THE EMPLOYERS' EDGE
Déjà Vu All Over Again: Ontario Court Strikes Down Termination Language and Awards Generous Notice Period
This has been a common theme in recent months for the Employer’s Edge, but once again, an employer’s contractual termination language has been deemed unenforceable because it did not adhere to the Employment Standards Act, 2000.
In Lamontagne v. J.L. Richards & Associates Limited, the employer had a standard employment contract that limited employee entitlements upon termination. In part, it stated that:
- An employee has no entitlement to common law notice of termination;
- The “minimum period of notice or pay in lieu of notice” under the Employment Standards Act, 2000 would constitute the employee’s “complete entitlement” to notice of termination;
- Employment “may be terminated for cause at any time, without notice”.
The employee worked for the employer for about six and one-quarter years. She was hired as assistant controller, and as expected, quickly progressed to controller, overseeing a staff of eight. She was responsible for the employer’s accounting and reported to a vice-president of the company. The employer terminated the employee without asserting just cause when she was 36 years old.
The employer provided the employee with all amounts owing pursuant to the Employment Standards Act, 2000, but as tends to happen, the employee argued that the termination language was deficient, and so she sought her full common law entitlements upon termination. Once again, the Court had to determine whether a pre-existing termination clause in an employment agreement was valid and enforceable.
Similar to the Ontario Court of Appeal decision in Waksdale v Swegon North America Inc. (read the Employer’s Edge blog on that decision here), the Ontario Superior Court held that the “for cause” clause was invalid, and therefore the entire termination clause was invalid.
The Court undertook a succinct but comprehensive analysis of the precedent case law, and determined that in this case: “Considering the ordinary meaning of “for cause” in the context of the entire agreement and the circumstances, the appropriate interpretation of “for cause” is that it applies to common law and statutory cause.” This is significant because the Employment Standards Act, 2000 has a different “for cause” threshold than the common law. In its Regulation 288/01, the Act disentitles termination notice and severance pay from:
- An employee who has been guilty of wilful misconduct, disobedience or wilful neglect of duty that is not trivial and has not been condoned by the employer.
The Court decided that the termination provision in the disputed contract was unenforceable because is disentitled the employee from notice on the basis of just cause at common law, and not the more stringent threshold of statutory just cause. This was interpreted as an attempt to contract out of the minimum standards of the ESA, and voided the entire clause.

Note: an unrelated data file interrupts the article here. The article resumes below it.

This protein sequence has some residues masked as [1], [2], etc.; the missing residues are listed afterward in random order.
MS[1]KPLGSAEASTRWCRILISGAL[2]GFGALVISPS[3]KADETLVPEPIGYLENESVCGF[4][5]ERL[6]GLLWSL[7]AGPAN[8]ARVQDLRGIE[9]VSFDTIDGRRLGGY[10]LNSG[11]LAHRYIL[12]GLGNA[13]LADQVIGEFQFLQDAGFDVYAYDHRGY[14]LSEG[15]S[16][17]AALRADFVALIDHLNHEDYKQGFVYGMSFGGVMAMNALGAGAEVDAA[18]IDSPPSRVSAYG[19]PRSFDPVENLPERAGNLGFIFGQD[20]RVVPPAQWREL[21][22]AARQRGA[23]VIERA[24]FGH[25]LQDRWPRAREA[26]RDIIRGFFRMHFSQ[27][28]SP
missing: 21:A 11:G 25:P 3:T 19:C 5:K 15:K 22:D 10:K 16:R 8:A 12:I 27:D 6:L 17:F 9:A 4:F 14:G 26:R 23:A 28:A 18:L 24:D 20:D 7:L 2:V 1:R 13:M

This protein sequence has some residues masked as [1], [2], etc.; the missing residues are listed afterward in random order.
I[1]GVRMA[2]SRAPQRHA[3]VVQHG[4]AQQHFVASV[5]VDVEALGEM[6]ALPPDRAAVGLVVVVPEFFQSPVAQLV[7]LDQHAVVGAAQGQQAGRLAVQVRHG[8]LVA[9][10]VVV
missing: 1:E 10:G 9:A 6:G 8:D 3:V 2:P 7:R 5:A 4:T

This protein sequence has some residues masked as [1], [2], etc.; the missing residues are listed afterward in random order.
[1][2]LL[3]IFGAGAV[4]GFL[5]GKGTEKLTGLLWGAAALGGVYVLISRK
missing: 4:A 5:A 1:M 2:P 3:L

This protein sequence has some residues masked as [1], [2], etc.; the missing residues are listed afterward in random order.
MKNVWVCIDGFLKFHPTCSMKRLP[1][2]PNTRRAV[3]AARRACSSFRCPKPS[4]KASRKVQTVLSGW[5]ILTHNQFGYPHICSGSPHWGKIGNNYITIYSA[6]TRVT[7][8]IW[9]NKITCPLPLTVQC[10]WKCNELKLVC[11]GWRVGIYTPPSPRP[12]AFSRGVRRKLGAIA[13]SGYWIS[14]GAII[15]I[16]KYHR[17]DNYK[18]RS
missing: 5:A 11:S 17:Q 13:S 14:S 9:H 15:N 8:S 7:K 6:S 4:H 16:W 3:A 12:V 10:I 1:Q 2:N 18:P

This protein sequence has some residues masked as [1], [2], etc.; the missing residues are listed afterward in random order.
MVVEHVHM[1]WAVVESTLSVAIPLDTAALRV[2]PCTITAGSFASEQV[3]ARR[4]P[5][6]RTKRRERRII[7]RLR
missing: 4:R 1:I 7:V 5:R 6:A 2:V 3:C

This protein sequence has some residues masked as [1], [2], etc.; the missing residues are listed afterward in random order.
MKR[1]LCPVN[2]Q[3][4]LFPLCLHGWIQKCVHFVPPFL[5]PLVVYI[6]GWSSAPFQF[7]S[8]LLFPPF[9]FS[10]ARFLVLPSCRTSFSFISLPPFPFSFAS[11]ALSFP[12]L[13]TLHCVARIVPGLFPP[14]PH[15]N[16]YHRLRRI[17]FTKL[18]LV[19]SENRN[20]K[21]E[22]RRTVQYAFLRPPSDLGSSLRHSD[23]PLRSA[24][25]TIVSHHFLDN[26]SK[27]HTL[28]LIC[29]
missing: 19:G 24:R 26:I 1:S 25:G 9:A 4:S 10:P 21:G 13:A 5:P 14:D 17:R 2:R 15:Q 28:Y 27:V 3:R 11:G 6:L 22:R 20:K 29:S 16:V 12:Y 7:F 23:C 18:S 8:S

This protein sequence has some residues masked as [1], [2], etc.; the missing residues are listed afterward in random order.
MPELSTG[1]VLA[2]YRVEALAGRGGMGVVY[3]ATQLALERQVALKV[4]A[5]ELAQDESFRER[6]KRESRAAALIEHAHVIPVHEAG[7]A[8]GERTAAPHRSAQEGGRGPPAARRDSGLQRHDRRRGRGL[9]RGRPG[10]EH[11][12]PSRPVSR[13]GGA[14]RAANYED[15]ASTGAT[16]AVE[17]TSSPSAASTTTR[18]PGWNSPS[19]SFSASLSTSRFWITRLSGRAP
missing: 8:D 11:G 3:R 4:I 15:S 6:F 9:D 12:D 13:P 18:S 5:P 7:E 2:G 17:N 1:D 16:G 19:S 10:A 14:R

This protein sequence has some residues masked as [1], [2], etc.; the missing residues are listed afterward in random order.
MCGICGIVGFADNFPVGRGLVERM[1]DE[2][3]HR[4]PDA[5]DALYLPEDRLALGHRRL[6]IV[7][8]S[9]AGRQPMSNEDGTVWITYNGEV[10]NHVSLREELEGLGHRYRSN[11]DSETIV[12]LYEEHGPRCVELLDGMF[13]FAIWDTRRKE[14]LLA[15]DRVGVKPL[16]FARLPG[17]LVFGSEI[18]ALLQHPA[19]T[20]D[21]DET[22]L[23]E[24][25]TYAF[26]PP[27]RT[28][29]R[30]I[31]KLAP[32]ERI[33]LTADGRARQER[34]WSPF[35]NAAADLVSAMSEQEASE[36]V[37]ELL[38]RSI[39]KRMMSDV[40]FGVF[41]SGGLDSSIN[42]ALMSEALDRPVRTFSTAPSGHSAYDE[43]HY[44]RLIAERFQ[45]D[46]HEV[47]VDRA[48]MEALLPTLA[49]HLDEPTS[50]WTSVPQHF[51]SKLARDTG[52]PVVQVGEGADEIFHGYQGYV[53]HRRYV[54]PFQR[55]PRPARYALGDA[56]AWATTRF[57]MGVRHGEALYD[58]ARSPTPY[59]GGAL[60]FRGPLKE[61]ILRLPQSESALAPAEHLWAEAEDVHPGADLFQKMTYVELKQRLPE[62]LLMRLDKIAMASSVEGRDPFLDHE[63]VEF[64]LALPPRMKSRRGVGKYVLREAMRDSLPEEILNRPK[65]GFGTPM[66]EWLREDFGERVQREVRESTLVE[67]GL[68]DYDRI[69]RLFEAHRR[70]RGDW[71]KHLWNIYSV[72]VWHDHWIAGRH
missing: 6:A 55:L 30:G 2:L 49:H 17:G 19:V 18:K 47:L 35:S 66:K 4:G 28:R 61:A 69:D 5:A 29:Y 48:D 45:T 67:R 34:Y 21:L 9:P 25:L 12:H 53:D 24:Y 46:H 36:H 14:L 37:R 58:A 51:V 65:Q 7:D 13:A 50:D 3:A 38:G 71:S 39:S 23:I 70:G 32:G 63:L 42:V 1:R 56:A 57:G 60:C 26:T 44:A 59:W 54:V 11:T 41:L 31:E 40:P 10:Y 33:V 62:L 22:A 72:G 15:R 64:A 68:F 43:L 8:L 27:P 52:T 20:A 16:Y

However, that was not the only issue with this contract. Even if the “for cause” language was legal, the “without cause” language was not. The contract was deficient in another subtle but important way. By limiting the employee’s entitlements upon termination without cause to only “the minimum period of notice” or pay in lieu, the contract as written disentitled the employee to their benefits during the notice period, including vacation, employee health benefits, pension plan contributions, and bonuses; each of which were specifically provided to the employee in their contract. The Employment Standards Act, 2000 requires not only that the employee receive notice of termination or pay in lieu thereof, but that all benefits be maintained (or appropriately compensated) in the statutory notice period. By failing to account for these benefits in the without cause termination clause, the contract disentitled the employee from their benefits entitlements, and accordingly the contract was invalid because it violated the ESA.
Given the employee’s senior position and considerable responsibility, the Court decided that she was entitled to common law notice equal to ten (10) months’ salary, plus benefits, less amounts paid and mitigation income. Importantly, the employee was dismissed in February 2020 and the Court took into account the economic uncertainty arising from the early stages of the COVID19 pandemic in assessing the notice period. The Court did not, unfortunately, comment on how much the pandemic impacted the notice period and we note that the ten (10) month notice period, while on the high side, did not represent a marked departure from pre-COVID wrongful dismissal assessments.
This is another expensive lesson for employers, that there is no substitute for a properly-drafted employment contract. The professionals at CCPartners have been watching the Ontario courts strike down termination language with regularity in recent years, and are able to craft binding and enforceable clauses to put a fair and predictable limit on your obligations when terminating an employee without just cause.
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